Volunteer Safety

We take every precaution to make sure volunteers are safe during their stay. As our programs seek to bridge cultural barriers, it is our goal for volunteers to have a positive and cultural experience abroad.

  • Has Vive Peru ever had any major safety issues?

    • No. Although we have had instances of petty property theft, they occur on the street and due to negligence of the volunteer. Our staff provides safety information to volunteers on two separate occasions, first during their pre-departure orientation session in the U.S., and again upon their arrival in Lima, Peru.

  • What if my flight arrives at 2am?

    • No matter how late/early/delayed your flight is, staff will be at the airport to pick you up personally as long as your flight is scheduled for the airport arrival dates indicated in the volunteer handbook.  If you have a very early arrival, we will coordinate an airport pickup for you with a reputable driver.  Most flights arrive in Lima late at night, so it is very common to book a flight with a 2 a.m. arrival time. Staff in Peru monitor flights in anticipation of delays or missed connections, and will be prepared to adjust their schedule as needed.

  • What if I get sick?

    • Staff are in regular if not daily contact with all volunteers. If a volunteer gets sick, a staff member will visit their homestay and provide assistance as needed. This could include talking with the host family about a change in diet, visiting the pharmacy, a trip to the hospital, etc.

  • How do you choose your homestays?

    • Most of our homestays have been working with our program for years and have been connected to us through personal recommendations of already established host families and community members we work with. Our host families have become accustomed to working with American volunteers. They value teaching our volunteers about Peruvian day-to-day life and culture, and enjoy including them as part of their own families.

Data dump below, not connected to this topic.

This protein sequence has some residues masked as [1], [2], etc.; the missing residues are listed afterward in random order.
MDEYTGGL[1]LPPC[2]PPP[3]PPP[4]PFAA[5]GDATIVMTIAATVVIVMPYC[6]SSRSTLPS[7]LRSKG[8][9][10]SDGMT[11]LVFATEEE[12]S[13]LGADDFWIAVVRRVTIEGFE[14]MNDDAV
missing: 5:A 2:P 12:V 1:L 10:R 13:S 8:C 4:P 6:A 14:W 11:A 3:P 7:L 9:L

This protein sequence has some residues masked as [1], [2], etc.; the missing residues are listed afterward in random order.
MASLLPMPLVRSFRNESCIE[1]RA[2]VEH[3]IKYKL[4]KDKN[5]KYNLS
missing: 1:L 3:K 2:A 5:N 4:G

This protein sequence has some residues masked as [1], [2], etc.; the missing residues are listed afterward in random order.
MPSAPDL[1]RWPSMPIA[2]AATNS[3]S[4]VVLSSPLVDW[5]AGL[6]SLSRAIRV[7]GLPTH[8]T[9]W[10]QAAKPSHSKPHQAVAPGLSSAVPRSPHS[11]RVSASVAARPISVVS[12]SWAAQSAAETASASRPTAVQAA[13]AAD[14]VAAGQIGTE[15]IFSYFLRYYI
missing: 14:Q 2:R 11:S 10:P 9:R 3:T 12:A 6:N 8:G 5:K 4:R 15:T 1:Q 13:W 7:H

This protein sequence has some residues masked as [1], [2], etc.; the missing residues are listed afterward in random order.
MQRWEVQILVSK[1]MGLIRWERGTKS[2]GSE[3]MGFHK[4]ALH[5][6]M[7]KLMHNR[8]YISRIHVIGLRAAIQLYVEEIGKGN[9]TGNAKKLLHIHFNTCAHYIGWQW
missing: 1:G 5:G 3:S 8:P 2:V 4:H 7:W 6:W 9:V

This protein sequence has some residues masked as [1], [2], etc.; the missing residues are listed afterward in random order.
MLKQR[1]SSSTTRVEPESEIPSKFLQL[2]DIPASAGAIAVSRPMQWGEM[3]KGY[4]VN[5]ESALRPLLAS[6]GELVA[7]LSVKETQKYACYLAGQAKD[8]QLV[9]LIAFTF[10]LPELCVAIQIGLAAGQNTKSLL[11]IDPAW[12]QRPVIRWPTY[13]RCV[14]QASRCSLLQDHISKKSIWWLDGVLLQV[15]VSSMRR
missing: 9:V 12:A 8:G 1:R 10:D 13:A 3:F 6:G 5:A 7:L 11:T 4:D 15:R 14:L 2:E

• What can volunteers do to maintain their safety?

    • As adults, volunteers are responsible for their own safety while abroad. Vive Peru staff will provide staff support and take measures to ensure volunteer safety at their assigned homestays and worksites. Evenings and weekends are free to the volunteers to explore their host city and Northern Peru. It is imperative that each volunteer be aware that mature behavior and the exercise of sound judgment will enhance personal security.

  • What if my passport gets stolen?

    • A staff member will accompany you to the U.S. Embassy located in Lima, Peru at the end of the program to complete the necessary paperwork to obtain a temporary passport for you to return to the U.S.

  • How often will I be in contact with program staff?

    • A typical volunteer is in contact with program staff daily, although depending on the independence and confidence of each volunteer, staff will be in contact a minimum of once a week. Most volunteers opt to purchase Peruvian cell phones which greatly assist them with staff communications.

  • Do I have to have travel insurance?

    • Yes. This is to ensure you are protected in the case of a flight cancellation, loss of luggage, property theft, etc.

  • How do I arrange safe weekend trips?

    • Weekend trips are some of the most memorable times for our volunteers. Since Vive Peru staff are familiar with weekend trip locations, they will assist volunteers with recommendations for reputable travel and lodging options in each city specifically.

  • As a parent/guardian how can I keep in contact with my volunteer?

    • Most of our homestays have in-home internet and internet cafes are widely available. Therefore, volunteers have found that emails are the most efficient way to stay in contact with their relatives back home. Volunteers also have the option of purchasing a Peruvian cell phone, which we highly recommend. To call a Peruvian cell phone from the US, dial 011 + 51 + cell phone number.

For additional information to commonly asked questions, please visit our FAQs page.  

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